Professional writers must be emotionally advanced.
So, for today's exercise, it's time to lay it all out on the table, and admit we were wrong.
I know it can be difficult, I myself am never wrong.
On an unrelated note, my husband has a habit of apologizing.
So, this exercise came about while I was skulking around the book store on my lunch break, scouting out some interesting exercises. I came across a really great, although fairly expensive book called "The making of a Story" by Alice LePlante. I think I'll be asking for this on my next birthday.
There are some excellent exercises in there, so I got out my little notebook and jotted some down.
Here's the first one that caught my eye.
It has to do with not forcing epiphanies in characters...which can be a common mistake. How does your character do a complete "about face" with something they feel so passionately about?
Here's a way to approach it.
1. Describe a time when you knew you were right, like every cell in your body was saying yes.
2. then describe the moment that lead up to the epiphany that you were actually wrong like the "suddenly I realized" moment.
3. Then talk about the event from the "morning after" perspective.
Here it goes, I'm going to dredge up some real memories, and perhaps embellish it a little.
You can also try this with characters you're working on, it doesn't have to be personal.
I wear the bright green wool sweater with the buttons that go all the way down. Anyone else would have mocked it. But I know he'll touch the thick fabric gently and rub it back and forth with his fingers. He can't help himself. He'll touch my arm with his fingers.
I've already seen it all in my head. When he answers the door and says "That shirt's wild" the blood rushes, and all I can hear is the ocean.
A crooked smile lights up his faded blue eyes, as he pushes a loose strand of hair behind his ear.
I can't speak, I need to hold onto the wall as I take off my shoes.
Later in the basement, we sit on the damp sinking-in grey couch. Elbow to elbow. Balancing a plate of samosas between us. Knees touching.
I've never seen Purple Rain, and I hate Prince, but I'd eat kibble if he wants me to, shelving all of the stubborn opinions I've collected over the years. I'm just happy to hear him talk in a low vibrato. His chuckle. The way he pushes up his glasses. His perfectly pink cheeks that flush when he gets excited.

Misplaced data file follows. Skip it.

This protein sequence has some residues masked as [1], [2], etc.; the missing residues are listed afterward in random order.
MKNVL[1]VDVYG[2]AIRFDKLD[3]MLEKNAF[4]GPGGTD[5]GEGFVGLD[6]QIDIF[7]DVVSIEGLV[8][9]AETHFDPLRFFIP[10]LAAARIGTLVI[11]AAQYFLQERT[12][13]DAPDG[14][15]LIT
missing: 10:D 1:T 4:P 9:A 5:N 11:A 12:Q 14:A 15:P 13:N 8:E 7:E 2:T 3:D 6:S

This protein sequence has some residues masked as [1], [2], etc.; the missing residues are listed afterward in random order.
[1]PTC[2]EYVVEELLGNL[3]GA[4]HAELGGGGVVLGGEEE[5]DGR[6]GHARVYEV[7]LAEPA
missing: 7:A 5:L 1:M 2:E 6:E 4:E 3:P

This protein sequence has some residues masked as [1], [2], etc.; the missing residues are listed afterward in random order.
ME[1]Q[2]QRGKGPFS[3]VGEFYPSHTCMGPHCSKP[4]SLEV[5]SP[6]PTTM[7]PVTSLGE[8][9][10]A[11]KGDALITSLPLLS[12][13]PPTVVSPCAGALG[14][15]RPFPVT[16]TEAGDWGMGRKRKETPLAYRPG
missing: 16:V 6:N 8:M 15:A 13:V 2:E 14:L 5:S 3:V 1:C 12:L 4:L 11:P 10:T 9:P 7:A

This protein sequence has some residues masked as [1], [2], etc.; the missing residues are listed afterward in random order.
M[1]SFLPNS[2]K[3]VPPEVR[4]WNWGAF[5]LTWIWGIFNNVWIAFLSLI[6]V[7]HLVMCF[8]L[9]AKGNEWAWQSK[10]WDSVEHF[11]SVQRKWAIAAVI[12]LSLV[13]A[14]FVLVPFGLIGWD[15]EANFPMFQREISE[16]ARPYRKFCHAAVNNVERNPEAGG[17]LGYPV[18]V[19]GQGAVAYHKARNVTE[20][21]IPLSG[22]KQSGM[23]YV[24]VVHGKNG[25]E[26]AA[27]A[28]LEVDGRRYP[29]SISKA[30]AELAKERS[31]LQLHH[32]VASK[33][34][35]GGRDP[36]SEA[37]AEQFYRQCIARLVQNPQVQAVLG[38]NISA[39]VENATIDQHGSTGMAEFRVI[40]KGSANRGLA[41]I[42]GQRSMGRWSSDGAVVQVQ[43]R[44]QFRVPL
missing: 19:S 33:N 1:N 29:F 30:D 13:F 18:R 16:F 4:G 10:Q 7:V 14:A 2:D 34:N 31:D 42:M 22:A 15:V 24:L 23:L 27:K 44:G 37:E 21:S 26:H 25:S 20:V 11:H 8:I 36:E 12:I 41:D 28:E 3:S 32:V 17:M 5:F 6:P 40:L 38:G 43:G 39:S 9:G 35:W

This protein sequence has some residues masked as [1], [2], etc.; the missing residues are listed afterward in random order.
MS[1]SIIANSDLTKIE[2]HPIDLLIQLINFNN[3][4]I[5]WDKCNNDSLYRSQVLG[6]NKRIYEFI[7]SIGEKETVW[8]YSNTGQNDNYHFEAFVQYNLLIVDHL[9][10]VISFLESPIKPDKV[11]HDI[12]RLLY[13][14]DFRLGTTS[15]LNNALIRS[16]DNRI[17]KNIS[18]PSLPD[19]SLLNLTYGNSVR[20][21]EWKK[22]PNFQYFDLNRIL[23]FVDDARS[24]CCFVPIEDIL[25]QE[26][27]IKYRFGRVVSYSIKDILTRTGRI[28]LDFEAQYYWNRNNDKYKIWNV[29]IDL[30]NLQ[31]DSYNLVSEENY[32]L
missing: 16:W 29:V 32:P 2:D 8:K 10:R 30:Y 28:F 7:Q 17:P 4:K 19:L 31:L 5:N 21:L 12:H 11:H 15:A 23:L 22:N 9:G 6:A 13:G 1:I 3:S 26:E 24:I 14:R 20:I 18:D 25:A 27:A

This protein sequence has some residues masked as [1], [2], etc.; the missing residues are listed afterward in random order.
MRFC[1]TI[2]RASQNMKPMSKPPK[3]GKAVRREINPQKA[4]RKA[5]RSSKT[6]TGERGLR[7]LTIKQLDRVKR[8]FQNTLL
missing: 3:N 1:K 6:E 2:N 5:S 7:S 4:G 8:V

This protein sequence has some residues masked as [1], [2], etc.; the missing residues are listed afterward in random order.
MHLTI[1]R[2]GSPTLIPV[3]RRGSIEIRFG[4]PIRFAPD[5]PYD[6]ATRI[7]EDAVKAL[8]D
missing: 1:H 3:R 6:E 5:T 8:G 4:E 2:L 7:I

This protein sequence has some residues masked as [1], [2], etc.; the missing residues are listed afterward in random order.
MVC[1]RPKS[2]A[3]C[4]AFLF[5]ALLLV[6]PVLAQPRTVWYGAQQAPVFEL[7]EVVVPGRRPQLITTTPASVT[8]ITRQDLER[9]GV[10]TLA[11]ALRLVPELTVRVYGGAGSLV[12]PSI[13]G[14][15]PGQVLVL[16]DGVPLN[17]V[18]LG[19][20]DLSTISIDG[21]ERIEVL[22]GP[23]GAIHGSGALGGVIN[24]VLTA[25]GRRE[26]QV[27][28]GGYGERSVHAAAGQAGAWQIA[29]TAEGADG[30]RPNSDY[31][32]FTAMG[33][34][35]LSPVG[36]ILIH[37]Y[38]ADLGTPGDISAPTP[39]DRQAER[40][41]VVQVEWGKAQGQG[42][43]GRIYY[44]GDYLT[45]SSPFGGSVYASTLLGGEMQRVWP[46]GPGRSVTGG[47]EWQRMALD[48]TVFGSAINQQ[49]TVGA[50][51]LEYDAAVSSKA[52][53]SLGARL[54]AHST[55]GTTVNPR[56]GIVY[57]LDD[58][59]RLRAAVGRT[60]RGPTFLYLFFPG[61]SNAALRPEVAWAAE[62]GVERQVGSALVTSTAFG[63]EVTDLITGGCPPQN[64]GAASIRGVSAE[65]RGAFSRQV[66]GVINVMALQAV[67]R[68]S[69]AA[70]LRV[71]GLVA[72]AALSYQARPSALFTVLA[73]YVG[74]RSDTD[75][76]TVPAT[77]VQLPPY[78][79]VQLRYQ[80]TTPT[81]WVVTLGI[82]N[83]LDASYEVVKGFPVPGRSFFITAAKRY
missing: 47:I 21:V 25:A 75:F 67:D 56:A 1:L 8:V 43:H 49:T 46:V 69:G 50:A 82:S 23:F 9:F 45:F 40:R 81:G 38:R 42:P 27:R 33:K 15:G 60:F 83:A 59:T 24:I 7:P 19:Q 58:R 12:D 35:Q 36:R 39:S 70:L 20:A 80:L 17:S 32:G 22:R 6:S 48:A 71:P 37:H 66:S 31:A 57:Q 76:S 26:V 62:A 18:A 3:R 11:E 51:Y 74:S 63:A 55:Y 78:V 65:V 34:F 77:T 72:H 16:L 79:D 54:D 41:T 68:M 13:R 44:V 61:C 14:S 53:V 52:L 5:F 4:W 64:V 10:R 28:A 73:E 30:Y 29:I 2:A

I can't imagine that anything else has ever been or will ever be this captivating. I don't even taste the samosa, which is a shame, since I love samosas. Can't recall chewing it. though I realize I've eaten it when we put down the plate.
I'm staring at his perfectly curved ear, wondering if his hand will make its way over. Wondering how much more I can slink down into the couch, without being too obvious.
Or whether I should ask for a guitar lesson, just so he can place his fingers over mine.
He doesn't want to talk on the phone again. He wants to see me, and insists on the diner. I make an excuse and get there before he does.
My clammy hands can barely grip the handle of the mug full of hot tea. Peppermint to ease my knotted stomach.
He hovers near my side of the table for a moment as he comes in, hesitates and sits down opposite, bringing with him the smell of wet wool. His camel colored coat drips, glasses foggy.
I twirl the ring on my finger, the one that's not from him, but I want it to be.
He grasps at my hands, fingers intertwined.
I pull away when the waitress comes.
Peppermint tea, he orders. I sigh, and feel it deep in my stomach, this pain I know won't go away.
I want to climb into the seat next to him and hug him so badly, but this is my neighbourhood, not his, and people know me. They might see.
He orders fries, and talks about his philosophy course. He doesn't care about this ludicris situation, he's moved above it.
While I'm caught in the midst of it, feeling it in my gut as I sink deeper, the quicksand approaching my lungs.
I sit, asphixiated, unable to move, while he chatters on.
He doesn't ask the obvious. The thing he wants to know, but doesn't really. Am I done with him?
And I don't want to talk about it. I can't tell him no.
His eyes were defeated. I could tell from the other side of the phone.
They were droopy. I could hear the trembling in his voice. He was breaking.
I never meant to say those things.
The emailing was not a good idea.
Such a cold disjointed dialogue did not belong in the midst of our passion. Emotions running wild, and the tears streaming down onto the keyboard.
I hung up the phone, just like that, while he was mid sentence.
I couldn't listen to it anymore. His heart breaking like that, and bleeding all over me.
I was backpeddling fast, and he knew it, so he tried to cling to me as hard as he could.
But I flung him right back.
And then there it was, in the inbox.
Staring at me. I couldn't look away, I had to open it.
He was right, I knew he was, I was a coward. I wasn't strong enough to say yes to him.
So instead, I shot myself point blank, and wondered why I was in pain.
I can't even recall what it was that I wrote.
But I know it was mean. I know It was blistering. I know it hurt him, like he hurt me for having the audacity to love me, without so much as a kiss.
I know I'll regret this, wish I could have handled him with some tact, some grace.
But I can't summon the strength. I'm all tapped out.
He's dried me up of longing, and now it's just the ugly vulture-cleaned bare bones.
I think that one worked quite well.....you can see how the progression takes your character through the changing mindset. It's also a nice way of letting the reader imagine the actual blow out---or the actual epiphany, without having to write about it. Because, really, that might not be necessary to write about at all.